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1 Frederick Douglass Circle.

location: New York, NY.

client: NY EDC

area: 94,000sf.

budget: $70 M US.

affiliation with: Grupo Kluz, 5 stone green capital

status: unbuilt.

West view of building and park
Sun and views diagram
Park and corner diagram
Mural and building from northwest
Market/ Restaurant and access
MARKET Wintertime
Market Summer
Green Roof
West Elevation
Structural concepts
southeast view
Southwest view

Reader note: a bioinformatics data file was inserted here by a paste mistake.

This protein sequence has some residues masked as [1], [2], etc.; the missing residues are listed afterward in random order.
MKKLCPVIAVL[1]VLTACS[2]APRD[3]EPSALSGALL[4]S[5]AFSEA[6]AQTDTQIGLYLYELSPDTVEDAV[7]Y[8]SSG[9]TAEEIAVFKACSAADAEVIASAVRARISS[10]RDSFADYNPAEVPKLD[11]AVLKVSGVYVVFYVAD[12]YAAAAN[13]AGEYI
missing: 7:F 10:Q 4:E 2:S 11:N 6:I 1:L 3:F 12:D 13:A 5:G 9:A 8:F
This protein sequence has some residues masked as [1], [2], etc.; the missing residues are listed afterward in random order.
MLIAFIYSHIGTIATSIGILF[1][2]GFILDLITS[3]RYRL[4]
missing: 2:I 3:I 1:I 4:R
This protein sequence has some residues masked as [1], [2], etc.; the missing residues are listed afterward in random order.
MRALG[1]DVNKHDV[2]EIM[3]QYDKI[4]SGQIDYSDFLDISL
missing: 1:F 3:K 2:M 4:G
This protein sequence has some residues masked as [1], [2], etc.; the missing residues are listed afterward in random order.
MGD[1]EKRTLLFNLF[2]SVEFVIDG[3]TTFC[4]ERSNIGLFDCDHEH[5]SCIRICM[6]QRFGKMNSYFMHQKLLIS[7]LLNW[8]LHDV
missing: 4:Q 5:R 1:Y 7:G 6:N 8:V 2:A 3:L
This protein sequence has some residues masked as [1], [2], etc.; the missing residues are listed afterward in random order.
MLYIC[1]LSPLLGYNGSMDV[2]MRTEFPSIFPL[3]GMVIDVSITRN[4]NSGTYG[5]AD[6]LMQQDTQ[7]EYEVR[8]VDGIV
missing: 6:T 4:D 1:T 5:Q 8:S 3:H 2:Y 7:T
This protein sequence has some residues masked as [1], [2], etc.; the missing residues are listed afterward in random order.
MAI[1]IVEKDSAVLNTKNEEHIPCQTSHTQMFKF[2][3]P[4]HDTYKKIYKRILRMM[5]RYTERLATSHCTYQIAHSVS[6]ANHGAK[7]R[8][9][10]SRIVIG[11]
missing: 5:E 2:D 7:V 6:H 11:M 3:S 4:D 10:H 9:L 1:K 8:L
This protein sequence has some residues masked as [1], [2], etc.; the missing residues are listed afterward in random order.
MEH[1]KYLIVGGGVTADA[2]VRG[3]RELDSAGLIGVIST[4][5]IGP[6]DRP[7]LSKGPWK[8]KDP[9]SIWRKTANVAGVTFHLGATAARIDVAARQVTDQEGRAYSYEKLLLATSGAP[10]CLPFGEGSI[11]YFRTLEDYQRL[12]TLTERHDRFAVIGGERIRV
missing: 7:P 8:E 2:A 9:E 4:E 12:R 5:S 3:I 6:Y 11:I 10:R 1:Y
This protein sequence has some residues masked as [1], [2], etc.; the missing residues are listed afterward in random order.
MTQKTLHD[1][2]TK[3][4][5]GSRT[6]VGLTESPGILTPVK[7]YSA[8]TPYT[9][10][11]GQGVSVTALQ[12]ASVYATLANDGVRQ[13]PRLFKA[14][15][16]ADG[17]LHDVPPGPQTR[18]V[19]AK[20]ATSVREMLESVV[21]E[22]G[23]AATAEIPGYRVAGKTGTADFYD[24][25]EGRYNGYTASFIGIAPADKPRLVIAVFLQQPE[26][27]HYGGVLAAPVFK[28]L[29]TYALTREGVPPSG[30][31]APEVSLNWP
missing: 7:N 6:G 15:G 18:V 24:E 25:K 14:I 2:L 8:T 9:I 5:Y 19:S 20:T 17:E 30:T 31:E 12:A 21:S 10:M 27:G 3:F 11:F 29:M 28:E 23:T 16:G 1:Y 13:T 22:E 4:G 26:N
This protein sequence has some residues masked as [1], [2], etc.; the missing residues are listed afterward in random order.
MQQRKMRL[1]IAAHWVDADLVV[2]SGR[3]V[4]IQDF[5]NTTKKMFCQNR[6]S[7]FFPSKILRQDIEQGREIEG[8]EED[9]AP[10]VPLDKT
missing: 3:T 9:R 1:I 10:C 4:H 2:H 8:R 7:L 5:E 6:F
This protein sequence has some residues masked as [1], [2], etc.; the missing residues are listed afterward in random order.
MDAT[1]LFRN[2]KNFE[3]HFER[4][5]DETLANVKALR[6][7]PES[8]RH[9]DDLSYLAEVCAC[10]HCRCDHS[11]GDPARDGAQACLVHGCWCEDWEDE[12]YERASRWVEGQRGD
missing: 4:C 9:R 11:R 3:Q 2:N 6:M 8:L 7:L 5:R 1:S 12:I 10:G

The last unbuilt parcel on Central Park North, the 12-story mixed-use condominium project proposed to become a new gateway to Harlem.  Working with the site’s complex shape, the building maximized the floor plate on the ground level and at the same time created a community-oriented program, welcoming pedestrians into a proposed fresh food market and culinary school.  These were included in the program to provide the community with food alternatives and education since Harlem has one of the highest diabetes and obesity rates in the city. The ground floor is designed to open up in summer-time, extending its market to the large sidewalk around it and inviting people in to experience the educational programs and culinary experience. The building twists and creates a turning torso for the residential units to face central park as the floor plate becomes smaller to achieve the maximum permitted building height and not exceed the permitted FAR.  As the building twists the structure is supported by ten columns that play two roles; they angle to support the building and create bays and balconies for the units. To the east are two traditional Harlem buildings, with a central court between them. The rotation of the building allows for them to maintain most of the windows and light facing the west.  To the west a tall load bearing wall has parametric openings that respond to the space inside and hosts a big canvas for the community to place public art by local artists. The roof has a hydroponic garden for the market at the ground floor with nine different planters and walking space around them that end up in a lounge with a big screening space and seating area; the east side of the roof is dedicated to the building’s renewable energy systems.

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